Nonprofits have different advantages over government programs, which are frequently constrained by politics, by the views of the majority, and by a one-size-fits-all approach. Nonprofits can be especially effective in developing and testing innovative or experimental approaches. With a local vantage point, they may be better positioned to assess and meet the needs of a particular community. And with freedom to develop unusual and distinctive programs, they can satisfy diverse and even unpopular tastes. In relatively homogeneous societies such as Japan, government policies crafted to suit the majority will leave most people content, speculates Weisbrod. But in the United States, where tastes and community identifications vary widely, we have come to depend more heavily on a large number of nonprofits.
But the big advantage for nonprofits may be intangible: the commitment of the people involved. A nonprofit can marshall the resources of volunteers and donors. It can rely on staff to provide energy and commitment to the cause. This works to uphold quality in the hard-to-evaluate services that nonprofits tend to provide. And it is not an easy characteristic for government or for-profit firms to replicate.
zumix started with a dual commitment to children and to music. "I had studied child development," Steczynski recalls. "Bob is a musician. We both believe that music--everybody loves music--can help create social bonds and connect kids who might otherwise get lost."
Newcomers to East Boston, they attended a community meeting in 1990 and heard about city funds for summer youth programs. Their flair for turning ideas into distinctive programming was evident when they developed three innovative proposals that would eventually become zumix. In the Street Program, kids learn to express themselves by writing and performing their own songs. The Warmth Program reduces generational distrust by bringing together young and old to celebrate and perform music from the past. The Research Program gives kids research experience and also ensures that future zumix programs will serve the community, by having students design and implement a survey to determine East Boston's needs.
Although the money from city hall didn't materialize right away, Steczynski and Grove were encouraged by the positive reaction to their ideas. So they forged ahead, setting up in Grove's apartment to save expenses. Soon kids were running in and out, attracted by the programs and the chance to be taken seriously. Margaret Cerullo, president of their board of directors and a sociology professor at Hampshire College, first encountered zumix through her involvement in another organization: "We were trying to put on a student performance with a number of groups. I was just knocked out by the zumix kids. They took leadership; they were responsible. They really stood out."
Over the next few years, Steczynski and Grove developed other lively and innovative programs. The Music Mentor Program pairs each child with a professional musician for individual instruction and mentoring. z-tech teaches technical skills and gives participants experience in sound and video production and computer graphics. And when kids began just hanging out and doing homework, Steczynski solicited volunteer tutors, and is now working to establish a more extensive after-school tutoring program. Henry Allen, program director at the Hyams Foundation, describes the group's appeal: "We loved the energy, the vision, and the commitment. We loved the way they involved the kids -- you can see the respect they have for them. But most important, they were very thoughtful about how to take their vision and translate it into solid programs that serve the community."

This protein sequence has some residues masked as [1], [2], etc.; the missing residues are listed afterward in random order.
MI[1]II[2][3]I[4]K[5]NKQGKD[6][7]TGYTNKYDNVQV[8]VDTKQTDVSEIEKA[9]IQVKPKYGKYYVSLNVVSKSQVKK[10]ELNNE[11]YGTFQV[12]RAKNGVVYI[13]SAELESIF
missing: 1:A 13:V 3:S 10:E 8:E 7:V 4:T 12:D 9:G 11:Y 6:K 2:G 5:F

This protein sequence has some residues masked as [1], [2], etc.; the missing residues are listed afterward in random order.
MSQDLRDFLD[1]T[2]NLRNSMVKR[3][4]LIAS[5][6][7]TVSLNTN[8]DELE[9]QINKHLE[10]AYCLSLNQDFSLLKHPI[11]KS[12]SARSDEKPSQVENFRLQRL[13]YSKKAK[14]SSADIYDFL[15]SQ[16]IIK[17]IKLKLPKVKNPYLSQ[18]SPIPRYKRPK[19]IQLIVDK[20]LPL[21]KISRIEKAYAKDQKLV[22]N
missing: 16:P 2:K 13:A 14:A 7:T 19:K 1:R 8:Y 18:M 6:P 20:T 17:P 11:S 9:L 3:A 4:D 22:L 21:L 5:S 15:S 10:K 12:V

Today, zumix provides its programs free to more than 115 children every year, ranging in age from eight to eighteen. Most are from poor or working-class families. About one-third have been involved in zumix for three or more years. For many program graduates, it has been an important influence. Renée Holt was 18 years old when she participated in the first summer session: "Beyond music, zumix gave me a sense of accomplishment and empowerment. And it showed me that I liked to write." Holt graduated from Emanuel College in 1995 with a degree in communications, and now sits on the group's board of directors.
Such an integrated approach to child and community development
is unlikely to come from government. "zumix is in the
heart and soul of the community. Madeleine and Bob live there
and know people by first name. So they are able to collaborate
and increase their impact," notes Christine Green, vice
president of the Boston Foundation. For example,
zumix initiated a program to bring neighborhood people together by holding an evening concert series featuring blues, jazz, reggae, salsa, and big bands. Music in Maverick Square has drawn more than 250 people each night and has improved local morale. It has increased business for local merchants and has helped spark several other community development projects.
In its first year of operation, zumix collected a total of $8,000, mostly from family and friends. To expand programming and serve more children, it had to raise more money. Unlike a for-profit business, it can't offer financial inducements to attract investors. Unlike government, it can't rely on the power to tax. Instead it must market itself to potential donors. Individuals comprise the largest pool of potential contributors to nonprofits; individual gifts far exceed those of foundations or corporations. But the competition for money from all corners is intense.